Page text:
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Tuesday, April 7, 2015

Expanding Medicaid: One of the Best Things Lawmakers Can Do for State Budgets

After expanding Medicaid, eight states (Arkansas, Colorado, Kentucky, Michigan, New Mexico, Oregon, Washington, and West Virginia) are expected to achieve budgetary savings and revenue gains exceeding $1.8 billion by the end of 2015, according to a report published yesterday.  And that’s even though these states are fairly early into their Medicaid expansion. The study, commissioned by the Robert Wood Johnson Foundation and prepared by researchers from Manatt Health Solutions, also shows that some states—Arkansas and Kentucky, for example—have state budgetary savings and revenue gains that are projected to completely offset any expense that the state’s Medicaid expansion generates through 2021.

States get budget savings from enhanced federal matching Medicaid expansion funds

Prior to the Affordable Care Act’s Medicaid expansion, many states used special Medicaid programs to cover high-needs patients who weren’t eligible for the state’s standard Medicaid program. For individuals in those programs, states received their standard federal Medicaid reimbursement rate—the federal government paid a state from between 50 to 70 percent of its costs. 

Under Medicaid expansion, however, states receive a higher rate of federal matching funds. As a result, states can move individuals from standard Medicaid programs into the ACA’s Medicaid expansion and get a higher matching reimbursement rate from the federal government. For the expansion population, the federal government will pay 100 percent of costs through 2016, which gradually decreases to 90 percent in 2020 (where the rate levels off).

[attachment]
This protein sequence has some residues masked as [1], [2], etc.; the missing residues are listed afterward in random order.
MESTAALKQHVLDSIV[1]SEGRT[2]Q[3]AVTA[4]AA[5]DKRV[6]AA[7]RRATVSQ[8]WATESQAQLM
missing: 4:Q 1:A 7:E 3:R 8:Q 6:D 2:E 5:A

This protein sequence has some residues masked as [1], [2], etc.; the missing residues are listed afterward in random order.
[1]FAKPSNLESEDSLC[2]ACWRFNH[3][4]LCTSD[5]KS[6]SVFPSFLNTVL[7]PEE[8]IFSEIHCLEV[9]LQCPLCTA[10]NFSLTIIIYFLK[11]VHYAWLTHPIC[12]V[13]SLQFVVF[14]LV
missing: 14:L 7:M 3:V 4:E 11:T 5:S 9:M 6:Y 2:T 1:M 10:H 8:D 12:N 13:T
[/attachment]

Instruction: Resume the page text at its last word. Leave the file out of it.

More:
Moving people from standard Medicaid programs into Medicaid expansion can save states millions of dollars. 

In 2014, Arkansas gained $2.2 million in savings when it moved its Breast and Cervical Cancer Treatment program into the Medicaid expansion program. And in 2015, the state will see double that amount.

States also get savings from programs that subsidize health care for the uninsured

Expanding Medicaid results in a decline in a state’s rate of uninsurance, which equates to a reduction in that state’s spending on care for the uninsured.  This includes money for state mental health and substance abuse treatment programs as well as uncompensated care funds for hospitals and other safety net providers. 

According to the report, another notable area of savings was in corrections budgets. States spend billions to provide health care to incarcerated prisoners. However, when prisoners need acute care treatment that cannot be provided within a corrections facility, states can now bill Medicaid for that care. Prior to expansion, the state was required to pay for that care. Michigan saved $19.2 million in 2014 and 2015 and Kentucky saved $16.4 million on health care for prisoners. 

Medicaid expansion leads to increased revenue from existing taxes on hospitals and insurers for states 

States levy taxes on hospitals and health insurers. As the number of people with health insurance increases when a state expands Medicaid, hospital and insurer revenues increase. And state tax revenues rise accordingly. Four states in the report identified revenue gains due to expansion, totaling between $26 million (Michigan) and $60 million (New Mexico) through 2015.

Many of the states in the report have not yet completed the analysis of how their budget is affected by Medicaid expansion; more savings and gains, as well as costs, may be identified as states continue to assess the impact of expansion. However, the early evidence is strong: Medicaid expansion is good not just for the health of a state’s residents, but its budgets, too. 

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